Every film that has ever been nominated for an Academy Award in any category. Enjoy!
Passion Temptation Obsession
Match Point is Woody Allen’s satire of the British High Society and the ambition of a young tennis instructor to enter into it. Yet when he must decide between two women - one assuring him his place in high society, and the other that would bring him far from it - palms start to sweat and a dark psychological match in his head begins.
It's honestly hard to believe that this film was directed by Woody Allen as he clearly leaves his comfort zone and creates a very engaging drama with a touch of Fyodor Dostoyevsky when it comes to the murder case. What makes it such an unrecognizable film is its insane narrative as Match Point starts as a romantic drama and slowly turns into a mental crime thriller.
Match Point follows a former professional tennis player who sees his life significantly changed for better when he marries the sister of one of his friends and gains access to the money and success of his dreams. However, he sees his life turned upside down once more when he falls in love for the…
Match Point is everything I was hoping, and more. Woody serves up arguably his most delightfully rich genre reinvention, kind of like a reimagining of A Place in the Sun with a dash of Crime & Punishment.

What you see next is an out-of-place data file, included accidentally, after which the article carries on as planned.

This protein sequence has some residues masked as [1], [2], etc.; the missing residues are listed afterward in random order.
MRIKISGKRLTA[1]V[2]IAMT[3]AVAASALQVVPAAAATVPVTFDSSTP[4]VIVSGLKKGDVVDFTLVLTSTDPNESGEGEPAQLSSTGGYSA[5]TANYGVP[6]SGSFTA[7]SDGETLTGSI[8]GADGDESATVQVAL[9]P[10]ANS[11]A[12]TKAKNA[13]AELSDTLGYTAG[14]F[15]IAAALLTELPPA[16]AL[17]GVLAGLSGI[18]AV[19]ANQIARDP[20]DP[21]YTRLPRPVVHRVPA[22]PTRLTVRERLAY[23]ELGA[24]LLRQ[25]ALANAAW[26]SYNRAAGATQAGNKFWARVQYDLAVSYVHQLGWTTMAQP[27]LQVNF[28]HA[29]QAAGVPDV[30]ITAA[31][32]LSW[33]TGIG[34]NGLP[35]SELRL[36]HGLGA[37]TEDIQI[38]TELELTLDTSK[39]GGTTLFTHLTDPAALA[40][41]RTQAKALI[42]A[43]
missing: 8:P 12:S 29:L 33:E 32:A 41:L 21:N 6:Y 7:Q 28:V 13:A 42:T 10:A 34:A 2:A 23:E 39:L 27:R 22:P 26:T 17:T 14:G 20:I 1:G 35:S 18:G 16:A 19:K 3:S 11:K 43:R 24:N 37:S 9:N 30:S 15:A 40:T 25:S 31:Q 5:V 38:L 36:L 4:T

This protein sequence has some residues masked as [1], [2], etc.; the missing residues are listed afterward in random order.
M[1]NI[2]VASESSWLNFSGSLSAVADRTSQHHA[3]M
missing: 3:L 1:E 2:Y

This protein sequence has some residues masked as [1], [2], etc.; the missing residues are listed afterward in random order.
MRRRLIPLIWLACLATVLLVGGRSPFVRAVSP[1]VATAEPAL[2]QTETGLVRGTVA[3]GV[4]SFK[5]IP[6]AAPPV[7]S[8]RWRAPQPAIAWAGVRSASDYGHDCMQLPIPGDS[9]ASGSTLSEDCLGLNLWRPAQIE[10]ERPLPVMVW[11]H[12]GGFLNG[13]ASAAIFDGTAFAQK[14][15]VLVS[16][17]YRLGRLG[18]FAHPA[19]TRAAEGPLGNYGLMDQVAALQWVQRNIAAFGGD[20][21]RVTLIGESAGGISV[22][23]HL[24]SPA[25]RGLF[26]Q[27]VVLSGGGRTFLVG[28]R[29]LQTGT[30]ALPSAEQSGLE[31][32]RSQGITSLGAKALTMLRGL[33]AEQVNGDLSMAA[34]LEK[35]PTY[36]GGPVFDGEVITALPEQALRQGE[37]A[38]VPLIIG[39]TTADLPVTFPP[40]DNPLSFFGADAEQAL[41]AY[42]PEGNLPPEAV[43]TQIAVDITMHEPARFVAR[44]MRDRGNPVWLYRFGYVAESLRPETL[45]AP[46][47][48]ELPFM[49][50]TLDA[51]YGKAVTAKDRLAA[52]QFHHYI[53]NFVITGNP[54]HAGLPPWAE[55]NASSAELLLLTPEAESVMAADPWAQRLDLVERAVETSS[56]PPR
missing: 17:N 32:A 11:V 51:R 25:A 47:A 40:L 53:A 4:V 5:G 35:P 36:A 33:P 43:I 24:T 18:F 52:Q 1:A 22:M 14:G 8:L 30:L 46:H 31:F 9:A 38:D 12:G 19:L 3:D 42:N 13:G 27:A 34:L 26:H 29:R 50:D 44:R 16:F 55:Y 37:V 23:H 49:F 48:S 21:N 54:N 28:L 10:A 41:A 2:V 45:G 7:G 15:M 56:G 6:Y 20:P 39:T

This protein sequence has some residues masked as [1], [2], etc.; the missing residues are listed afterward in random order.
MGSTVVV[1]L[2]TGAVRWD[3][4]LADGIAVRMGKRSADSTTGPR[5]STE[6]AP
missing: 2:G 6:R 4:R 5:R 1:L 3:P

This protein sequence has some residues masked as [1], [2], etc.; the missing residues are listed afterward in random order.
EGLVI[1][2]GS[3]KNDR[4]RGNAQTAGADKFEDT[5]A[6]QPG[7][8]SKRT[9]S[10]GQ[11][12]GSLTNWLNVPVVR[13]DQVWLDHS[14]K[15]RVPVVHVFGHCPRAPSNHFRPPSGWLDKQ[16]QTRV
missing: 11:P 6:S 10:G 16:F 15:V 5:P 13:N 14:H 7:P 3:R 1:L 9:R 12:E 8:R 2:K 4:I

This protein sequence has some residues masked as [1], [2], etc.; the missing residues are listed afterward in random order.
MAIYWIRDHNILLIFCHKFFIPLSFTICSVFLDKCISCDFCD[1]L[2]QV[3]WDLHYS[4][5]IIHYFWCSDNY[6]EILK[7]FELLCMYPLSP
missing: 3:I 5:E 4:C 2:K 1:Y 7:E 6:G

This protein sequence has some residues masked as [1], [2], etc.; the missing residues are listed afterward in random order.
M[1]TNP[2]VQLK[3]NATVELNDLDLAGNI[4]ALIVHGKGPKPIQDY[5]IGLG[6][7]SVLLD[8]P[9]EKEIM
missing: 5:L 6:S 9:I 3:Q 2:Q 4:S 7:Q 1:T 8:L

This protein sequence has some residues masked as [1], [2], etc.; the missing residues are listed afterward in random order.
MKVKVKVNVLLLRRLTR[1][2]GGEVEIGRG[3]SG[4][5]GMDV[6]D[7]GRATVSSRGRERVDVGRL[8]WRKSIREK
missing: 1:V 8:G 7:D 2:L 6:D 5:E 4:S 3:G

Match Point is a curious cross-reference of influences. It has the bedrock of a Woody Allen film. The emotional energy and relationship betrayal of a Hitchcockian dark thriller. And a sliver of Barry Lyndon Irish rogue penetration of high society to it. Most of all, it concerns the element of luck, like a game of high society stakes poker. After all, when one is handed everything, the temptation is to risk it. Only a natural talent for calculated shot selection, along with a fateful…
Performances : 7.9/10
Story : 7.5/10
Production : 7/10
Overall : 7.47/10
This might very well be my first true run in with non-comedic Woody Allen. The laughs are in here. They might be a little deeper below the surface than we're used to, but they're there if you look hard enough. It certainly was a slow burn for the first two thirds but the final act is amazing. It really is something special.